Sri Lanka's military has reintroduced all security measures in effect before a 2002 ceasefire between the government and Tamil Tiger rebels, following the assassination of one of the country's top general.
The military says that means increased road blocks and security checks at all military checkpoints immediately.
Major General Parami Kulatunga and three other people were killed near the capital, Colombo, Monday, when a suicide bomber rammed his motorcycle into the general's car.
Sri Lanka's military blamed the attack on the Liberation Tigers of Tamil Eelam rebel group, which is a U.S. State Department designated terrorist organization. But the rebels denied any involvement, saying the incident is an attempt by the government to smear their name, and to serve as a pretext for military action against them.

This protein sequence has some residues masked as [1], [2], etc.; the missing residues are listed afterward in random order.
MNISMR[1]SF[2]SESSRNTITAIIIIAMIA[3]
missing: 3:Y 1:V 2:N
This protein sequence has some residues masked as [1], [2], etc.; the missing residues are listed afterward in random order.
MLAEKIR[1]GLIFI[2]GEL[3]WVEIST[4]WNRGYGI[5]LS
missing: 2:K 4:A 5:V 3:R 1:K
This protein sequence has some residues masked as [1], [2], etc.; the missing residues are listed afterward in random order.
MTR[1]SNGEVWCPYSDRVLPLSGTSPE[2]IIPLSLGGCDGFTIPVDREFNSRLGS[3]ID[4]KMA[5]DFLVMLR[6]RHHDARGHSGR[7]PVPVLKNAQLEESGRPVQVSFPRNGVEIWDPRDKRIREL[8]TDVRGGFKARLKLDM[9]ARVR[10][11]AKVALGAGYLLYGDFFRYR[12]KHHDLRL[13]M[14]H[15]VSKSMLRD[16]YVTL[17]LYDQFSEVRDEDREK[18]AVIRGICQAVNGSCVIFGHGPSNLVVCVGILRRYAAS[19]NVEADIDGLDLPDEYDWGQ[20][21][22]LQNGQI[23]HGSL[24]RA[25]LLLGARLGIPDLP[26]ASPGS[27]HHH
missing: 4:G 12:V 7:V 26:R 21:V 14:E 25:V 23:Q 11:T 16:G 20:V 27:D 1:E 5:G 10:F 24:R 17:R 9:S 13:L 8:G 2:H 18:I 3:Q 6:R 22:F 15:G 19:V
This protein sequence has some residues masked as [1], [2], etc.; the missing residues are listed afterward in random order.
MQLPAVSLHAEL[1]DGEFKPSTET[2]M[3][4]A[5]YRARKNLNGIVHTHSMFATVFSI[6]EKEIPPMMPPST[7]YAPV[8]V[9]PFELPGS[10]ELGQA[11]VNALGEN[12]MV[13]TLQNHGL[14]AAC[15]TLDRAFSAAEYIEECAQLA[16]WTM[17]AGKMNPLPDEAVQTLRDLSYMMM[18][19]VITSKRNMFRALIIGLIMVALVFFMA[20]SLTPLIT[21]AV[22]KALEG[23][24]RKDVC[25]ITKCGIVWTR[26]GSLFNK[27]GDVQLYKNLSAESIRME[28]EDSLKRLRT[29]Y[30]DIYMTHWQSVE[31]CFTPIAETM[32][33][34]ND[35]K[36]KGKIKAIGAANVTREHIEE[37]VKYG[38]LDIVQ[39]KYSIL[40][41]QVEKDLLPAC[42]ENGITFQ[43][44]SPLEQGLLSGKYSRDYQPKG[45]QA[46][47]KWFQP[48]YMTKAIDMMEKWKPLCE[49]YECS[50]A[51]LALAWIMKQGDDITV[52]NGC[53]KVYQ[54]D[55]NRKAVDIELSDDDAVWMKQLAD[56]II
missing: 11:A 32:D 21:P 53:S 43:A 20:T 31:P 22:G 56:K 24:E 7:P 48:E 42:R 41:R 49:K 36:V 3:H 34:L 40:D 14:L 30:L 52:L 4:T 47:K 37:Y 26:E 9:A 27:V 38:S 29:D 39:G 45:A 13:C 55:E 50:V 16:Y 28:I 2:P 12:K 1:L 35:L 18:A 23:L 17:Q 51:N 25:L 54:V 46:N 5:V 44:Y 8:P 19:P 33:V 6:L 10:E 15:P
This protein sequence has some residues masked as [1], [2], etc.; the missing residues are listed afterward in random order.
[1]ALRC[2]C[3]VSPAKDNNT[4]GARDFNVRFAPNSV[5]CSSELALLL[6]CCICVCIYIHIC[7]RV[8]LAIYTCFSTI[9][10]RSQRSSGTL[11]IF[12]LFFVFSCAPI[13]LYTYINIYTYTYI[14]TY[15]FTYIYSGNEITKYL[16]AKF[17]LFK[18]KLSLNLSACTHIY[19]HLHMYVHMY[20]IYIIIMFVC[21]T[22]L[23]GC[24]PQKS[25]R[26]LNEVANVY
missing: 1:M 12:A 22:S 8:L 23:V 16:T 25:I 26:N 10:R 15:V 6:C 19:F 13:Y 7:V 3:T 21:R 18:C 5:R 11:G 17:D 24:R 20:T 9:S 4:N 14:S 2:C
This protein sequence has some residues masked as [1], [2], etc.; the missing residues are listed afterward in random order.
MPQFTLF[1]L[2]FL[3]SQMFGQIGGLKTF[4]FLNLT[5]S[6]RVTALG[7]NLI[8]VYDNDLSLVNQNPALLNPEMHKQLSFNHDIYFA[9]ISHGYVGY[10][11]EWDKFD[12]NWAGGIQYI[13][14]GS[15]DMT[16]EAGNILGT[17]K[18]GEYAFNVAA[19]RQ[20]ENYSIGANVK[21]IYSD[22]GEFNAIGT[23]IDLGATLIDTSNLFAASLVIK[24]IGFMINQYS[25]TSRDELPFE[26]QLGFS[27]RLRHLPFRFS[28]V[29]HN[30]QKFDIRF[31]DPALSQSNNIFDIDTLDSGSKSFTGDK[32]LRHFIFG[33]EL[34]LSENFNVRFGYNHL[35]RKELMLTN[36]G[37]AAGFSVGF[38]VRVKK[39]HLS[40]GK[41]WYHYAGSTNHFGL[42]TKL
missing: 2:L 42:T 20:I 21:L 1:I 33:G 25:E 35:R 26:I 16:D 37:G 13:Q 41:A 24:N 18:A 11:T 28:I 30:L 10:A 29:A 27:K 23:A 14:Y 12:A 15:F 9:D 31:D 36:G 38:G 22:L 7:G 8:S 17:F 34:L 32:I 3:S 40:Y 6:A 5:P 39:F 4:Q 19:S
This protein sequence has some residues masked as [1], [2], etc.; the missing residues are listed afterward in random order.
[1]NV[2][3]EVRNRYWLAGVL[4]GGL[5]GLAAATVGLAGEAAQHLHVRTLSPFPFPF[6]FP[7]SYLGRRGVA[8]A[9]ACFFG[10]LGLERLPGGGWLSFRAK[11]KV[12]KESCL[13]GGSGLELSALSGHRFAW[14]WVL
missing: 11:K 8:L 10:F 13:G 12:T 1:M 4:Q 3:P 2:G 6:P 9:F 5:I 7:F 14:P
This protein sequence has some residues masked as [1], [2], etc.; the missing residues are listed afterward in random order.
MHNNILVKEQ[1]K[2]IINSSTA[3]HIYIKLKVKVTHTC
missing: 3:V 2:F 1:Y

Sri Lanka's President Mahinda Rajapakse called the bombing an attempt by the Tamil Tigers to derail efforts to restore peace in the island nation.
An upturn in violence in Sri Lanka in recent months has brought concerns that an official ceasefire between government forces and Tamil rebels could crumble into renewed civil war.
Almost 700 people have been killed since April, more than half of them civilians.